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N.Y., N.J. Say Quarantine Will Keep Some People At Home, Not At Hospitals

Update on Oct. 27 at 12:55 a.m. ET:

Hours after New York's governor announced a quarantine policy based on home stays, rather than confinement in a medical facility, the New Jersey Governor's Office released a statement saying its policy is similar.

"The protocol is clear that a New Jersey resident with no symptoms, but who has come into contact with someone with Ebola, such as a health care provider, would be subject to a mandatory quarantine order and quarantined at home. Nonresidents would be transported to their homes if feasible and, if not, quarantined in New Jersey," said spokesman Kevin Roberts. The governor's office said this was not a change in policy.

Kaci Hickox, the nurse currently quarantined at a hospital in New Jersey, lives in Maine.

As we've reported previously, Dr. Anthony Fauci of the National Institutes of Health said such quarantines are unnecessary when people have not yet shown symptoms of Ebola. The federal government's position is to first monitor people who could have been exposed to the virus, without isolating them. A senior administration official says:

"We have let the governors of New York, New Jersey and other states know that we have concerns with the unintended consequences of policies not grounded in science may have on efforts to combat Ebola at its source in West Africa."

The official says the federal government is working on new guidelines for returning health care workers and that there should be more information on those changes "in the coming days."

Our previous post continues:

New York Gov. Andrew Cuomo announced Sunday that individuals subject to the state's Ebola quarantine policy will be confined to their homes, not to medical facilities, for the length of their quarantine.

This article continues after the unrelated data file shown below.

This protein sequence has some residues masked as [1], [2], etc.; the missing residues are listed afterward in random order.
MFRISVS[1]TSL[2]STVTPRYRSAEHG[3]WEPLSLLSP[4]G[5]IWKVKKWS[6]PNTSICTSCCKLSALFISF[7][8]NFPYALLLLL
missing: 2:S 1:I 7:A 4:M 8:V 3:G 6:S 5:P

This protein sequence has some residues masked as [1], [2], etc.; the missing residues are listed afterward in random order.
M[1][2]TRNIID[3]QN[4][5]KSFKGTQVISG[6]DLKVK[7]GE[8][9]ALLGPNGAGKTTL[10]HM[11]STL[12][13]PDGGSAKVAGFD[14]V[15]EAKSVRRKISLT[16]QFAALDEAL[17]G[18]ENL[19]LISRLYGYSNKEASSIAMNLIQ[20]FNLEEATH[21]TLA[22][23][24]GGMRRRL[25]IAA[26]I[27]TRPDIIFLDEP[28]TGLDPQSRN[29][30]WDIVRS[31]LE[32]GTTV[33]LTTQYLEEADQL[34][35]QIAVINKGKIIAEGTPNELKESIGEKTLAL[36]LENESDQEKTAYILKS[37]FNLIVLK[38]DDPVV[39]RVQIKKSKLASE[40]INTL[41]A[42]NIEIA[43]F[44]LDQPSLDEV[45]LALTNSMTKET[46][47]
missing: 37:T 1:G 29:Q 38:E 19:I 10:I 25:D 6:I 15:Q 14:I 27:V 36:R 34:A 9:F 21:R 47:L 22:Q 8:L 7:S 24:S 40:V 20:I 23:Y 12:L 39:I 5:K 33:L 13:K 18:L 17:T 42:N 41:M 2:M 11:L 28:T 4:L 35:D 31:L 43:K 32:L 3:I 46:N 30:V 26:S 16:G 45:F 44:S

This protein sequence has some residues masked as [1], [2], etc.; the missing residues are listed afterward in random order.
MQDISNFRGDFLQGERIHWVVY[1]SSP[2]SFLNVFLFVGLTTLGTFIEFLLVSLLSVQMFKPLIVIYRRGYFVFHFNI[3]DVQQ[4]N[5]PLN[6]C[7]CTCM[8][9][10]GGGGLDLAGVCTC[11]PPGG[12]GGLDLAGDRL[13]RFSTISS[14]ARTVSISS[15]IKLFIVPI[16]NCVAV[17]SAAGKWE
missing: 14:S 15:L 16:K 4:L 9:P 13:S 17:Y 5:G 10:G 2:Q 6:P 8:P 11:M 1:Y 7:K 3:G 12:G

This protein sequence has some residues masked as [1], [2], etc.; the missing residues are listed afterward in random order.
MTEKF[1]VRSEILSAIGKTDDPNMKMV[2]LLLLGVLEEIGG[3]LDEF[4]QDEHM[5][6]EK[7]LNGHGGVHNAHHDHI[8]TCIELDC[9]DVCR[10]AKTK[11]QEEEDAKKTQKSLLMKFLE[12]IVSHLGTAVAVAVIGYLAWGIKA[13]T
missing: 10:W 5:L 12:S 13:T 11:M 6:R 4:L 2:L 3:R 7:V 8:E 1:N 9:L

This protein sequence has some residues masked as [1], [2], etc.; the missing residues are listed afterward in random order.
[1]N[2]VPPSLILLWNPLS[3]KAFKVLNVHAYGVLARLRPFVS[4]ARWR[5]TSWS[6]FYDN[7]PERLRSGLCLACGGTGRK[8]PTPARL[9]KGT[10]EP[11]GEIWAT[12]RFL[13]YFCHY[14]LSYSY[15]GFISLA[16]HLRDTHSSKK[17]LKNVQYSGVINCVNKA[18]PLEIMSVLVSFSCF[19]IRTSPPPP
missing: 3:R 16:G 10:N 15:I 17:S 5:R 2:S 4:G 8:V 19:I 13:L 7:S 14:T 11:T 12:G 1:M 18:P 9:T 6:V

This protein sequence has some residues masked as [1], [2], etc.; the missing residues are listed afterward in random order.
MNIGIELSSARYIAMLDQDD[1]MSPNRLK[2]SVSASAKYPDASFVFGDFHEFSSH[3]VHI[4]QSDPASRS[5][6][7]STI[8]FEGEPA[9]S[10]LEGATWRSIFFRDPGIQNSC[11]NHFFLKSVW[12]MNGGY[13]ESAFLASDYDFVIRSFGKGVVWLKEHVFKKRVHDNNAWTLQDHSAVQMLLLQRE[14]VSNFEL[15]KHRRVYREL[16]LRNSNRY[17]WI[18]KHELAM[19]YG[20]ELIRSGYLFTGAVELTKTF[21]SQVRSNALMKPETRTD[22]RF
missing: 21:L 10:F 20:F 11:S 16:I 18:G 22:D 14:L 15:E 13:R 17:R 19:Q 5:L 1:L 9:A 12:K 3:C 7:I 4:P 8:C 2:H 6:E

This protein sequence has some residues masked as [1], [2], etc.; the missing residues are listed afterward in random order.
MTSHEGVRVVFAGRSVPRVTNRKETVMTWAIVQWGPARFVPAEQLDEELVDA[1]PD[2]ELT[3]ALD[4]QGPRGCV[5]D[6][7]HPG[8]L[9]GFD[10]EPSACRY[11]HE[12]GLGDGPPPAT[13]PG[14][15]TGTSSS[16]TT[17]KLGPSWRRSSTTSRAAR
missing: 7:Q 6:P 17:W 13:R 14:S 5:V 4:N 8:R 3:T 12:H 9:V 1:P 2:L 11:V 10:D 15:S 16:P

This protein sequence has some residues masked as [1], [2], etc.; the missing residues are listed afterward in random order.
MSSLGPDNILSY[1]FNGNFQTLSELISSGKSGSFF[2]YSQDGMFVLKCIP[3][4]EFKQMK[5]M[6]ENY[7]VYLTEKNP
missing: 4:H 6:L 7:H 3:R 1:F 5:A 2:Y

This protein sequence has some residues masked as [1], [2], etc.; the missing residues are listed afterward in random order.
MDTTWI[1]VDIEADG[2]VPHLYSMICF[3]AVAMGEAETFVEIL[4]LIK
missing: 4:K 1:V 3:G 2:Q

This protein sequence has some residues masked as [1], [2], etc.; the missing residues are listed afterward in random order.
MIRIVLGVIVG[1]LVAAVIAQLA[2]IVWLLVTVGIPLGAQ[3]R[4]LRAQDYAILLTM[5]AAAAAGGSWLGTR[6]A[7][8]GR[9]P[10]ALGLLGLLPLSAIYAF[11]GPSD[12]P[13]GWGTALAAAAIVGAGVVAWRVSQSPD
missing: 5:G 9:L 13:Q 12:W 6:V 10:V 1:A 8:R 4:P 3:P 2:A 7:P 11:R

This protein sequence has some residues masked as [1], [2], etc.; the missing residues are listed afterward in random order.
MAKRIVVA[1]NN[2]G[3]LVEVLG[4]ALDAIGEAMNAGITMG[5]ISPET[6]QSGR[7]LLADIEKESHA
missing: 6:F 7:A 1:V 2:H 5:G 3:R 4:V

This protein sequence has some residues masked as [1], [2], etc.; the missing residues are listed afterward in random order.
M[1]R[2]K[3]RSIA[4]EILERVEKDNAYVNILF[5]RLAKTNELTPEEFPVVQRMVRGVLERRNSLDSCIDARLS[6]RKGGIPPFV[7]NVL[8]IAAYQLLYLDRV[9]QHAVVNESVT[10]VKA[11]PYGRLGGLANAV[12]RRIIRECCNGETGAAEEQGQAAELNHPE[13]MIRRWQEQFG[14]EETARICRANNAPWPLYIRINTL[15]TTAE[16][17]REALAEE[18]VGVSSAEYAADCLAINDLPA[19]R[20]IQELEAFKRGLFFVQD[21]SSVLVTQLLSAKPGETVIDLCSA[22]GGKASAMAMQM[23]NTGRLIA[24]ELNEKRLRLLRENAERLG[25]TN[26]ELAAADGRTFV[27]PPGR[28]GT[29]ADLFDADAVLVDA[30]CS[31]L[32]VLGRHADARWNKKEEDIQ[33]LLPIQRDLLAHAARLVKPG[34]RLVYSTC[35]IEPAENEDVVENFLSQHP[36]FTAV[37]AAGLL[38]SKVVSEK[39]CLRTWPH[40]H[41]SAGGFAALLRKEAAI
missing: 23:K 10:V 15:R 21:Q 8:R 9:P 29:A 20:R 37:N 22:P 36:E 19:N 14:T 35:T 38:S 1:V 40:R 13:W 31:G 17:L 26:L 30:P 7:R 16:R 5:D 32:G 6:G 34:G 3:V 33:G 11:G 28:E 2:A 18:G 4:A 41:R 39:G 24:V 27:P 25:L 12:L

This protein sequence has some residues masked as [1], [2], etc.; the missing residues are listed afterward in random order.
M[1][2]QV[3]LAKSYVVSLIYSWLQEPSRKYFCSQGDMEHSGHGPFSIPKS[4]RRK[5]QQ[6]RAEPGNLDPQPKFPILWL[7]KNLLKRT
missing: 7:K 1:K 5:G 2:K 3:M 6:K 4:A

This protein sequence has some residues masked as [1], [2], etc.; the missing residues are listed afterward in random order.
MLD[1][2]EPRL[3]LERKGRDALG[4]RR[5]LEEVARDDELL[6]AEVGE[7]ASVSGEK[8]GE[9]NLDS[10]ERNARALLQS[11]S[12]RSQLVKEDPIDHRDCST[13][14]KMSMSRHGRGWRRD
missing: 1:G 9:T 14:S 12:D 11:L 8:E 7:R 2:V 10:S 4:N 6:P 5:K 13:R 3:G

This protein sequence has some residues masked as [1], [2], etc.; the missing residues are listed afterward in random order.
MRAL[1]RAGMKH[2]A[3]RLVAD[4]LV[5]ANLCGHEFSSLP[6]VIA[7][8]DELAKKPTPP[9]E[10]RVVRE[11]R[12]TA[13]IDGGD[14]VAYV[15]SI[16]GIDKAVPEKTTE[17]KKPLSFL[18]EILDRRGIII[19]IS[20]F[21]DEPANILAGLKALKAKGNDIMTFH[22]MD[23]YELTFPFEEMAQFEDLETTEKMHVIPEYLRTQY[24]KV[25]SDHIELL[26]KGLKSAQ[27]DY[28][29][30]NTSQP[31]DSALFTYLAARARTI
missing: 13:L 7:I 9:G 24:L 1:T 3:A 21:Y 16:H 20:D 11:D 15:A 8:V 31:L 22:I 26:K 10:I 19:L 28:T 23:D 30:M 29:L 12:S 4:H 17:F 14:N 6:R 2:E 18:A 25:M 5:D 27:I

The mandatory policy applies to people returning to the state after having direct contact with Ebola-infected patients in West Africa. For the most part, that means health professionals who traveled to Liberia, Guinea or Sierra Leone to fight the devastating outbreak of the disease.

At a news conference Sunday night, the governor said those individuals will be required to remain at home for 21 days, and will have their health monitored by a local official twice daily. The governor repeatedly called health care workers who travel to West Africa "heroes," and he said he anticipates they will cooperate fully with the home quarantine rules.

The policy applies to people who have no symptoms. A person with Ebola is not contagious until symptoms appear.

The announcement comes after New Jersey's new quarantine policy met with harsh criticism. Kaci Hickox, a nurse who has been quarantined at a hospital in New Jersey, has called her experience "frightening," and said she's worried such quarantines will discourage others from traveling to West Africa to battle Ebola.

However, Cuomo said New York's policy of home confinement, rather than hospitalization, wasn't a shift in position. Rather, he said, the home-stay policy is what he was referring to when he and N.J. Gov. Chris Christie announced Friday that they would impose quarantines. References to medical facilities, he said, referred to individuals who did not have a home where they could stay.

Cuomo said the state would encourage employers to pay individuals for their three weeks of self-quarantine; otherwise, he said, the state would compensate the individual for those three weeks. People on home quarantine would be permitted to receive visitors.

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Camila Flamiano Domonoske covers cars, energy and the future of mobility for NPR's Business Desk.